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bioplasticsMAGAZINE_1205

Polyurethanes /

Polyurethanes / Elastomers Polyurethanes from orange peel and CO 2 by Rolf Mülhaupt and Moritz Bähr Freiburg Materials Research Center (FMF) and Institute for Macromolecular Chemistry University of Freiburg Freiburg, Germany The Freiburg Materials Research Center (FMF) of the University of Freiburg, jointly with Volkswagen, has developed novel families of 100% renewable resource based polyurethanes derived from natural terpene oils and the greenhouse gas carbon dioxide (CO 2 ). In contrast to the conventional polyurethanes, neither hazardous isocyanate resins nor fossil resources are required. Produced by a great variety of plants as essential oils, terpenes are exclusively recovered from bio-wastes and do not compete with food production. Prominent terpene raw material for the production of non-isocyanate polyurethanes is the citrus oil limonene, obtained from orange peel as a waste product in the manufacturing of orange juice. Based upon limonene and the chemical fixation of carbon dioxide recovered from the exhausts of power plants and as a by-product of liquid air production, a very versatile and cost-effective molecular toolbox has been developed at FMF for tailoring rigid and flexible polyurethanes with diverse applications ranging from automotive parts to textiles, rubbers, foams, coatings, sealants, and adhesives. Stimulated by the expected skyrocketing costs of crude oil and growing public awareness of global warming, the lean and clean production of renewable resource based plastics with a low carbon footprint has gained high priority [1]. Going well beyond the traditional scope of renewable polymers, bio-based intermediates supplied by biorefineries and the chemical fixation of carbon dioxide offer attractive opportunities for tailoring environmentally benign polyurethanes (PU). Conventional PU technology requires very strict health and safety precautions, owing to the severe health hazards upon exposure to toxic isocyanate monomers. In contrast, non-isocyanate polyurethanes (NIPU) are formed without using hazardous isocyanate resins at any point in the production process. Key NIPU intermediates are non-toxic polyfunctional cyclic carbonate monomers, which are readily produced by chemical conversion of epoxy resins with carbon dioxide [2, 3]. When cured with amines the cyclic carbonates undergo ring opening, thus forming poly(N-hydroxyethylurethanes). In contrast to the highly moisture-sensitive isocyanates, cyclic carbonate resins tolerate humidity and can be cured on wet substrates without foaming. Tedious drying of fillers is not required. NIPUs (Green Polyurethane TM ) based upon fossil resources and conventional epoxy resins are commercially available as zero VOC coatings with improved adhesion and better resistance to chemical degradation, corrosion, organic solvents, and wear [4, 5]. Most attempts towards the development of 100 % renewable resource based NIPU make use of epoxidized soybean and linseed oils, which are converted with carbon dioxide into the corresponding bio-based cyclic carbonate resins [6, 7, 8]. However, the ester groups of plant oil carbonates are partially cleaved during amine cure. These side reactions can cause undesirable emission problems and impair NIPU properties due to plasticization of the NIPU matrix. Therefore, at FMF an innovative generation of 100% renewable resource based NIPU has been produced from novel ester-fee cyclic carbonate resins derived from terpenes [9]. The limonenebased NIPU process is illustrated on the next page. Terpenes represent highly unsaturated, ester-free, natural hydrocarbons. Typical members of the terpene family include limonene, camphene, vitamin A, steroids, carotenoids and natural rubber. More than 300 plants produce limonene. For example, orange peel contains up to 90 wt.-% of limonene, which is readily recovered on a commercial scale using the waste products from orange juice production. The colorless viscous oil limonene dioxide, produced by oxidation of 40 bioplastics MAGAZINE [05/12] Vol. 7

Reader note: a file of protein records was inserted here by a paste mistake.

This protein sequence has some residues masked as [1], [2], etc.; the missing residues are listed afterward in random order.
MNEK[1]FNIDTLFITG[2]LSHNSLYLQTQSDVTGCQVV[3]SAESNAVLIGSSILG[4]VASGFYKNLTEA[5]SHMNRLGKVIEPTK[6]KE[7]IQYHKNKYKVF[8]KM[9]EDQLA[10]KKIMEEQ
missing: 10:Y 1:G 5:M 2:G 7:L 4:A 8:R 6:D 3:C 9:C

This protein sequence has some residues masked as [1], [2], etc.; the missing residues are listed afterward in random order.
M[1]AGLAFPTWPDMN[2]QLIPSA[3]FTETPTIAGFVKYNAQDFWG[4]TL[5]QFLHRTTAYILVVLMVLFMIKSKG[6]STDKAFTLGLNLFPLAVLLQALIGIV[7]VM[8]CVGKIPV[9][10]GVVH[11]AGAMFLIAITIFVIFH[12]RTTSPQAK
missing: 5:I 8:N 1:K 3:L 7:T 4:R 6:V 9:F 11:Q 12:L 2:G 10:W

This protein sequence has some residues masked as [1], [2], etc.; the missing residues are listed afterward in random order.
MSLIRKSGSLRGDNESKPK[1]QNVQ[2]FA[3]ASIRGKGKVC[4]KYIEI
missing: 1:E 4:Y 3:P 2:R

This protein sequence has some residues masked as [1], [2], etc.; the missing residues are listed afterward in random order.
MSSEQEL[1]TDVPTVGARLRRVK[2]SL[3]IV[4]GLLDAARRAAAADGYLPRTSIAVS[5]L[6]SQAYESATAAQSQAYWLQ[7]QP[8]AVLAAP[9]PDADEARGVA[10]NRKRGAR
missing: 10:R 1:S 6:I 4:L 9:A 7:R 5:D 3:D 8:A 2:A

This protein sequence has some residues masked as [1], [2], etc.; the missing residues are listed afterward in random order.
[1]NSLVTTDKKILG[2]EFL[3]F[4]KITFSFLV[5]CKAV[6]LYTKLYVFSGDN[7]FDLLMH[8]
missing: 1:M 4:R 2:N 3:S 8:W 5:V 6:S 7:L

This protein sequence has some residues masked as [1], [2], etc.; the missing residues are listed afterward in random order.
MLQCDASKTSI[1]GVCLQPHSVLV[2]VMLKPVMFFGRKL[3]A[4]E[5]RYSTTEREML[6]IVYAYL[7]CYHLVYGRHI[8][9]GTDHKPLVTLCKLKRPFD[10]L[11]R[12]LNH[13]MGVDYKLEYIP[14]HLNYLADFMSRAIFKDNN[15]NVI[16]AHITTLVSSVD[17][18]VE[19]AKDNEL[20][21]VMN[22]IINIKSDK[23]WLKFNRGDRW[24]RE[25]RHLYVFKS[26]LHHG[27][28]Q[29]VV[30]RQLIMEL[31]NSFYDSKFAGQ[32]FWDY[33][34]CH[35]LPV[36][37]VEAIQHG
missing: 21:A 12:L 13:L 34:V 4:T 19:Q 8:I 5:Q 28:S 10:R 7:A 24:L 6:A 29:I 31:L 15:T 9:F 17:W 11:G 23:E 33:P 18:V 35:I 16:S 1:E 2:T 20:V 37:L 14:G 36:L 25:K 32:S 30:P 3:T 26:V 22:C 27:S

Polyurethanes / Elastomers CO 2 C CH 3 H 3 C H 3 C O O O C C C CH 2 H 3 C CH 2 H 3 C CH 2 H 3 C O O O Limonene C + H 2 N O O H 3 C OH O C O NH Limonene dicarbonate O C C O C H 3 C OH H 2 bioplastics MAGAZINE [05/12] Vol. 7 41 NH NIPU limonene, is commercially used as component of epoxy resins. The FMF research has succeeded in reacting terpene oxides quantitatively with carbon dioxide, thus producing novel and cost-effective families of terpene carbonates. This chemical carbon dioxide fixation is highly effective. Around 34 wt-% carbon dioxide is incorporated into limonene dicarbonate! As a function of their stereoisomer compostion, limonene dicarbonates can be obtained as viscous liquid or white crystalline solid. The limonene dicarbonate reacts with a great variety of amines, producing multifunctional urethanes. Reaction with amines and amino-alcohols affords cycloaliphatic polyols useful as intermediates in conventional PU synthesis. As a chain extender of oligomeric polyamines and amino-alcohols limonene dicarbonate incorporates hard limonene segments into flexible curing agents. This approach has been used to produce new families of reactive prepolymers which can be functionalized in numerous ways. Upon curing with polyamines, e.g. using bio-based diamines or novel aminoamides derived from citric acid, 100% renewable and even 100% citrus-based NIPU are made available. In contrast to the rather soft soybean-oilbased NIPU, the mechanical properties of limonene-NIPU can be varied over a very wide range from highly rigid and stiff to rubbery and ultrasoft. Applications include casting resins, rubbers, thermoplastic elastomers, foams, coatings, sealants and adhesives. As illustrated using the example of limonene, this NIPU strategy can be applied to a very large variety of terpenes. Terpene carbonates are also attractive as components and non-toxic solvents for numerous other applications, going well beyond the scope of bio-based NIPU. www.fmf.uni-freiburg.de [1] R. Mülhaupt: “Green polymer chemistry and bio-based plastics – dreams and reality”, Macromol. Chem. Phys., accepted, in press [2] O. Figovsky, L. Shapovalov. F. Buslov: Ultraviolet and thermostable non-isocyanate polyurethane coatings“,Surface Coatings International Part B: Coatings Transactions 88, B1, 1-82 (2005) [3] B. Ochiai, S. Inoue, T. Endo: “One-Pot Non-Isocyanate Synthesis of Polyurethanes from Bisepoxide, Carbon Dioxide, and Diamine”, Journal of Polymer Science: Part A: Polymer Chemistry 43, 6613–6618 (2005) [4] www.hybridcoatingtech.com, accessed Sept. 08, 2012 [5] www.nanotechindustriesinc.com/GPU.php, accessed Sept. 08, 2012 [6] Ivan Javni, Doo Pyo Hong, Zoran S. Petrovi, Soy-Based Polyurethanes by Nonisocyanate Route, Journal of Applied Polymer Science, Vol. 108, 3867–3875 (2008) [7] B. Tamami, S. Sohn, G. L. Wilkes: “Incorporation of carbon dioxide into soybean oil and subsequent preparation and studies of nonisocyanate polyurethane networks”, J. Appl. Polym. Sci. 92, 883-891 (2004) [8] M. Bähr, R. Mülhaupt: “Linseed and soybean oil-based polyurethanes prepared via the non-isocyanate route and catalytic carbon dioxide conversion”, Green Chem. 14, 483–489 (2012) [9] M. Bähr, A. Bitto, R. Mülhaupt: “Cyclic limonene dicarbonate as a new monomer for non-isocyanate oligo- and polyurethanes (NIPU) based upon terpenes”, Green Chem., 14, 1447–1454 (2012)